The end of the end of history

AP asks nervously how we'll know when the economy has bottom out. the only way to understand our current economic crisis is to study the economic crises of the past. History may not exactly repeat itself, but it's the only guide we have to the present. Indeed, we wouldn't have gotten into this ludicrous mess had we done a better job of remembering how the free market utopians had done this before, not only in Thirties, but also the Eighties and Nineties. As Eric Hobsbawn, in his magisterial The Age of Extremes: A History of the World, 1914-1991, argues (pp 103):

Those of us who lived through the years of the Great Slump still find it almost impossible to understand how the orthodoxies of the pure free market then so obviously discredited, once again came to preside over a global period of depression in the late 1980s and 1990s, which, once again, they were equally unable to understand or to deal with. Still, this strange phenomenon should remind us of the major characteristic of history which it exemplifies: the incredible shortness of memory of both the theorists and practitioners of economics. It also provides a vivid ilustration of society's need for historians, who are the professional remembrancers of what their fellow-citizens wish to forget.

It's not just free market economists who have short memories. Theoretical political scientists too, like Francis Fukyama also have a tendency to conveniently forget the past. It was Fukuyama who twenty years ago in the free market journal The National Interest, declared that we were at the end of history and that all nations would now become liberal democracies. 1989's Fall of the Berlin Wall and the other revolutions in Eastern Europe seemed to prove Fukuyama's theoretical point. Social science trumped history. And thus the forgetting began.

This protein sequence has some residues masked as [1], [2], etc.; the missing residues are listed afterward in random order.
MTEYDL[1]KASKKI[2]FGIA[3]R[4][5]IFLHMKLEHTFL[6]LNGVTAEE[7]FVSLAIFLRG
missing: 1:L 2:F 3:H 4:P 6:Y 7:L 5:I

As I explain in today's Daily Beast, the international financial meltdown had delivered history back to Eastern Europe with a vengeance. Just as the economic crisis in America, has woken us up to the lessons of the past, so East Europeans are nervously reminding themselves of the catastrophic Thirties and the impact of the first Wall Street Crash on the region. American foreign policy makers need to reacquaint themselves with East European history too. As Western Europe becomes more and more preoccupied with its own crisis and Putin's Russia grows in confidence, it is likely that America will once again become embroiled in the complex politics and economics of Eastern Europe.

Niall Ferguson, the Harvard economic historian who has as good a grasp of this crisis as anyone, has predicted that there will be blood. The real question now is where that blood will be spilled.